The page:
The Agora
Bible Commentary
1 Samuel

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1 Samuel 26

1Sa 26:1

1Sa 26: "Betrayed by men of his own tribe, David returns Saul good for evil, as he meets him for the last time. Reconciliation is effected, but David refuses an offer by the king to return to his former position of favour. David realises the impossible situation that would occur under such circumstances, and rested in the Hand of Providence for guidance. It was at that time that the Ziphites incite Saul against David (1Sa 26:1-4), but Saul found himself in David's power (vv 5-12). Knowing the country, David had the advantage over Saul and could watch him without being discovered. It was a time of trial, and David could have easily taken the opportunity to dispose of his constant enemy. But he was guided by a mature principle: Saul was Yahweh's Anointed, and as such David had no right to destroy him (cp v 9). Saul had no such scruples, although he knew that God had appointed David to succeed him. Then David reproved Abner (vv 13-16). How startled Saul's army must have been as David's voice rang out in the stillness of the night with his cutting taunts at the expense of Abner. David reproves Saul (vv 17-20), and a reconciliation is effected (vv 21-25). This was the last time David and Saul met" (GEM).

1Sa 26:4

'Do not believe the worst about your enemies until they PROVE it.'

1Sa 26:6

"I'LL GO WITH YOU," SAID ABISHAI: "The righteous are as bold as a lion" (Pro 28:1).

1Sa 26:7

WITH HIS SPEAR STUCK IN THE GROUND: "In an Arab encampment, this marks the sheik's tent" (StrScr 46).

LYING ASLEEP: A supernatural sleep (v 12). This occasion was much more marked than that of 1Sa 24:4-6 -- being evidently "from the Lord". Thus it would be a sorer trial.

1Sa 26:9

DON'T DESTROY HIM!: Cp "Al taschith" (Destroy not) Pss: Psa 56; 57; 58; 74. The mercy David showed the LORD's anointed was later shown by God to him (David) as the LORD's anointed.

WHO CAN LAY A HAND ON THE LORD'S ANOINTED AND BE GUILTLESS?: Such an act would be sin, and moreover unnecessary (v 10).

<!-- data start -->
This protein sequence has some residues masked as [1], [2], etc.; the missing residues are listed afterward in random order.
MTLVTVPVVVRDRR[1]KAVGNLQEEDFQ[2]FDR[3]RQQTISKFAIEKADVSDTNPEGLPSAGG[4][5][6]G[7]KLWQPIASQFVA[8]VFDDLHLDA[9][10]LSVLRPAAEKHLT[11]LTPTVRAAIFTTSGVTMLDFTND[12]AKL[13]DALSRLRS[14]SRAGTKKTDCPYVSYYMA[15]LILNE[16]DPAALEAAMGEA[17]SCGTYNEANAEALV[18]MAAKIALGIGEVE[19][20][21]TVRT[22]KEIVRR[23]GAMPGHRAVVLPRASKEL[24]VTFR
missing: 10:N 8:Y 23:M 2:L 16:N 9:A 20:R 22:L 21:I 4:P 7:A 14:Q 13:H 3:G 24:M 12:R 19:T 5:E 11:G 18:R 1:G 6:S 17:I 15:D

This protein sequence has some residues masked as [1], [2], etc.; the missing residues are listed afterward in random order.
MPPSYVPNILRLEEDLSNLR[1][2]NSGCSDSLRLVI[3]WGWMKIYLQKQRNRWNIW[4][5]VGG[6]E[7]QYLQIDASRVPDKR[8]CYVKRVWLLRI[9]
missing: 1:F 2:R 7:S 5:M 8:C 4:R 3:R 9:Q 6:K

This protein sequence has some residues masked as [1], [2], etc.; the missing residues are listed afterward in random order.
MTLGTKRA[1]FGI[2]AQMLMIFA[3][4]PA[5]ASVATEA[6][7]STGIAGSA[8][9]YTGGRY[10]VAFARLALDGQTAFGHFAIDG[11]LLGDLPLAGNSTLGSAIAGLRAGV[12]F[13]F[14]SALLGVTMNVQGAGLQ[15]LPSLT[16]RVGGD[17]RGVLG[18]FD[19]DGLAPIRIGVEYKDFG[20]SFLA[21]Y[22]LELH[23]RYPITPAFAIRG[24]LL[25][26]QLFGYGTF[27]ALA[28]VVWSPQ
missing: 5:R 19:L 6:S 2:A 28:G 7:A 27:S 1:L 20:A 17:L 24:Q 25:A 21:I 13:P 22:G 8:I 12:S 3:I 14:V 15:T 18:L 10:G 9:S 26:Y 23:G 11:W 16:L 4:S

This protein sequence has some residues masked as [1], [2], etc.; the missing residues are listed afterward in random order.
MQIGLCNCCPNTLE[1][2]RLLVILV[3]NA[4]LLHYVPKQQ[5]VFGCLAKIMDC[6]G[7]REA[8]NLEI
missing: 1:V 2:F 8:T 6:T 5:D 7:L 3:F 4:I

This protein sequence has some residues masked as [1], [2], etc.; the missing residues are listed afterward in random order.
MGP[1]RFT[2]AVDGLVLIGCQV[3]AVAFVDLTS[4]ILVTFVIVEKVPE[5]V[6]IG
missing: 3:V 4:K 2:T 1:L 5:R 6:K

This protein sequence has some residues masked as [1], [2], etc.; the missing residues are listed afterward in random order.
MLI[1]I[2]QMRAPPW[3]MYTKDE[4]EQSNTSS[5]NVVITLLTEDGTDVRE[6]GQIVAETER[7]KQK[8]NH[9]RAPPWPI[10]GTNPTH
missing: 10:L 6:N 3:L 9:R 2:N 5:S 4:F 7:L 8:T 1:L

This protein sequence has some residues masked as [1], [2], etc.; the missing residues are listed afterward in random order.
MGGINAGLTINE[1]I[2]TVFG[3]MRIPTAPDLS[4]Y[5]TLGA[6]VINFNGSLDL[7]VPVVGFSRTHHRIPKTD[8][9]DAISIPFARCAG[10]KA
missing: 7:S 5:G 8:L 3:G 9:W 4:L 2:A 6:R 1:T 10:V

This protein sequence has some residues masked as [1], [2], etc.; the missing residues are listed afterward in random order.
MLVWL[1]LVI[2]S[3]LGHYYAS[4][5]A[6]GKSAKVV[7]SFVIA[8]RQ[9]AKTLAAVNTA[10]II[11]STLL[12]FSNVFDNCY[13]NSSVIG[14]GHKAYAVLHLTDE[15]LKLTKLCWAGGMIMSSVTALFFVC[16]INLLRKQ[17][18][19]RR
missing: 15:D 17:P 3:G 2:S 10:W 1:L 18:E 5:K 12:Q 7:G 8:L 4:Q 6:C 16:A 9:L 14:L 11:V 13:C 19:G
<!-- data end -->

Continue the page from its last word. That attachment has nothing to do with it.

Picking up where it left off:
1Sa 26:12

SO DAVID TOOK THE SPEAR: The theft of the spear would remind Saul of what he tried to do with it -- more than once.

1Sa 26:18

WHAT WRONG AM I GUILTY OF?: "Can any of you prove me guilty of sin?" (Joh 8:46; cp Joh 18:23).

1Sa 26:19

IF THE LORD HAS INCITED YOU AGAINST ME: This is always a possibility to consider when one suffers at the hands of others. Cp David with Shimei (2Sa 16:10).

THEY HAVE NOW DRIVEN ME FROM MY SHARE IN THE LORD'S INHERITANCE, AND HAVE SAID, 'GO, SERVE OTHER GODS': David's sad words here demonstrate that his greatest sense of loss in exile was not that of his personal comfort or material prosperity, but rather his opportunity for fellowship with God. By making him an outcast, as they did at the behest of Saul, his countrymen were cutting him off from the tabernacle and the altar, and 'suggesting' that he serve other gods. In our zeal to do right, our ecclesias should consider whether their treatment of offenders might not have the same effect. It is impossible to justify the 'middle-of-the-road' course in a matter of disfellowship -- that is, to 'separate' or 'withdraw' while still attaching no taint of moral judgment. For an ecclesia to practice excommunication, while holding out no realistic possibility of refellowship, is in effect to tell the brother or sister involved, 'Go, serve other gods!' How many righteous "Davids" have been so treated?

1Sa 26:20

A FLEA: Insignificant, worthless.

AN ONE HUNTS A PARTRIDGE IN THE MOUNTAINS: Falcons are used in the east to hunt partridges (LB 209). Partridges offer no resistance (as David).

1Sa 26:21

THEN SAUL SAID, "I HAVE SINNED": // "I have sinned," Judas said, "for I have betrayed innocent blood" (Mat 27:4).

I HAVE SINNED: There is a radical distinction between natural regret and God-given repentance. The flesh can feel remorse, acknowledge its evil deeds, and be ashamed of itself. However, this sort of disgust with past actions can be quickly shrugged off, and the individual can soon go back to his old wicked ways. None of the marks of true repentance described in 2Co 7:11 are found in his behavior. Out of a list of 11 men in the Bible who said, "I have sinned," poss only five actually repented. They were David (2Sa 12:13; 24:10; 1Ch 21:8; Psa 41:4), Nehemiah (Neh 1:6), Job (Job 42:5,6), Micah (Mic 7:9), and the prodigal son (Luk 15:18). The other (poss less sincere) instances? Pharaoh in Exo 9:27; 10:16; Balaam in Num 22:34; Achan in Jos 7:20; Saul in 1Sa 15:24,30; 26:21; Shimei in 2Sa 19:20; Judas in Mat 27:4.

1Sa 26:22

David does not trust Saul. He knows that Saul, though apparently repentant, will "" (Jam 1:23,24).

1Sa 26:24

Note: David does NOT say, 'May YOU value my life..." He trusts in God alone.

1Sa 26:25

Saul's very last words to David.

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